Orbital inflammation secondary to bisphosphonate therapy

Esther S. Hong, MD, Emily S. Birkholz, MD, Lucas Wendel, MD, Richard C. Allen, MD, PhD

January 4, 2010

Chief Complaint: Right eyelid swelling, pain, decreased vision, diplopia

History of Present Illness: 80-year-old female presented to our emergency room with a three-day history of worsening right eyelid swelling, eye pain especially with movement, inability to open her right eye, thick crusty mattering and blurry vision. She also experienced diplopia in all gazes.

Of note, she states that her symptoms started after her first dose of IV Reclast® (zoledronate) for her recent diagnosis of osteoporosis.

Past Ocular History:

Medical History:

Medications:

Allergies:

Family History: Macular Degeneration - Mother

Social History: Non-contributory

Review of Systems: 12 point Review of systems Chills, no fever, no trauma. Otherwise, all negative aside from symptoms and signs mentioned in History of Present Illness

Ocular Exam:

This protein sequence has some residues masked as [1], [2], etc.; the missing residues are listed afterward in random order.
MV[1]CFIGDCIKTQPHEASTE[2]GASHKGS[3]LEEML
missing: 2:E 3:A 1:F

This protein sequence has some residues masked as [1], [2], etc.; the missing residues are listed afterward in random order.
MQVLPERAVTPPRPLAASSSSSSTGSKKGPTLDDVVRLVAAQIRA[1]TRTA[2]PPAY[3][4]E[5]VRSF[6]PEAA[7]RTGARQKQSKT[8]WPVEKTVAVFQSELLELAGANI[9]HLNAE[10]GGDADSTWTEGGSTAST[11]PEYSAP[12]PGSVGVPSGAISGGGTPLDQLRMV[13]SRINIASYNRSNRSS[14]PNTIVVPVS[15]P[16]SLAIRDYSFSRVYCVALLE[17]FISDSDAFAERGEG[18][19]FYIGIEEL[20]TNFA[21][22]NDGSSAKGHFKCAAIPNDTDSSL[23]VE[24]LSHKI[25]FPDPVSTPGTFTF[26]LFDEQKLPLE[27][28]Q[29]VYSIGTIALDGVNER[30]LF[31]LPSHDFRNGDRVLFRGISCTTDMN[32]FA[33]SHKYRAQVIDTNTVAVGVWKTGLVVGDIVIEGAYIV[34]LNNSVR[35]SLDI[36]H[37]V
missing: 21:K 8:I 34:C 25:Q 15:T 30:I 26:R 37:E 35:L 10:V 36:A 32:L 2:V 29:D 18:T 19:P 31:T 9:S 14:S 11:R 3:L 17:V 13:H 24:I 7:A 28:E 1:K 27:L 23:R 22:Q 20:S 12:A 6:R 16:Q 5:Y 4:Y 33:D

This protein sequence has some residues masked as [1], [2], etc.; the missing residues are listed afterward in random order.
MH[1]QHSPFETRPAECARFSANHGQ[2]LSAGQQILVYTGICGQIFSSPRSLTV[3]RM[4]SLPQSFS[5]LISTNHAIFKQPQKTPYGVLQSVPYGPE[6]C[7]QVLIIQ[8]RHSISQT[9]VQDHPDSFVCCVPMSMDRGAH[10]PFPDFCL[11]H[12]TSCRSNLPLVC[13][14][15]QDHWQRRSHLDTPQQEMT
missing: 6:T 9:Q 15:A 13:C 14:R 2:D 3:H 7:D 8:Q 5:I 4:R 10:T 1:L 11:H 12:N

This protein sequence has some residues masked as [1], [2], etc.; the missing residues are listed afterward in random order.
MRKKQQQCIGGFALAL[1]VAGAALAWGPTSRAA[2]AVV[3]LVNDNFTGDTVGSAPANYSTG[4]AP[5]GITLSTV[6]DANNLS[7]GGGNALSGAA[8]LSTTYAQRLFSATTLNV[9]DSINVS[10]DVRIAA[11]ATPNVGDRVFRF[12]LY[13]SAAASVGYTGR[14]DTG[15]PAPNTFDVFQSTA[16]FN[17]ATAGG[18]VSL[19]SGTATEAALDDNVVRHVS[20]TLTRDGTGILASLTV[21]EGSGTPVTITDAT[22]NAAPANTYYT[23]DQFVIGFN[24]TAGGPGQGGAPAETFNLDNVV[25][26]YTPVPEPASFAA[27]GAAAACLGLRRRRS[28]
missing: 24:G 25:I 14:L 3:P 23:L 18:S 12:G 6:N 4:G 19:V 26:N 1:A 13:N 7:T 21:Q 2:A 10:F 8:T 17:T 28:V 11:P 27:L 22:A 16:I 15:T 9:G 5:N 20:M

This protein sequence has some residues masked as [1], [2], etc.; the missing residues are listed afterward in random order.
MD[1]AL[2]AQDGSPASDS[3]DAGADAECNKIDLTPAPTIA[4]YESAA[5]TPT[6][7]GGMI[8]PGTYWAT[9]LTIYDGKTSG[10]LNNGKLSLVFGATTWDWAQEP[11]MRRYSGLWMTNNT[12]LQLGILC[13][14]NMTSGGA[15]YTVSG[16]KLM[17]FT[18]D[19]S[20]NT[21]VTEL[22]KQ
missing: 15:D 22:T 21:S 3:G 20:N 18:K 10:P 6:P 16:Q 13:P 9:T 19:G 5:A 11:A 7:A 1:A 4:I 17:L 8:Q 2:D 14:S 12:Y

EXTERNAL/SLIT LAMP EXAM:

DILATED FUNDUS EXAM:

Pertinent Laboratory Values:

Figure 1: Patient on presentation with ptosis, proptosis, periorobital erythema and edema
Figure 1, see caption
Figure 2: On slit lamp exam, the patient had 360 degrees of chemosis; pharmacologically dilated pupil
Figure 2, see caption
Video. Ocular Motility
If video does not load, please use this alternate video link (YouTube)
Figure 3: Axial CT of the orbits showing soft tissue swelling and enhancement on the right, indistinct scleral margins, proptosis, fat stranding within the retrobulbar fat and indistinct anterior aspect of the superior and lateral rectus muscles. No abscess. No sinus disease. See coronal view below.
Figure 3, Axial CT scan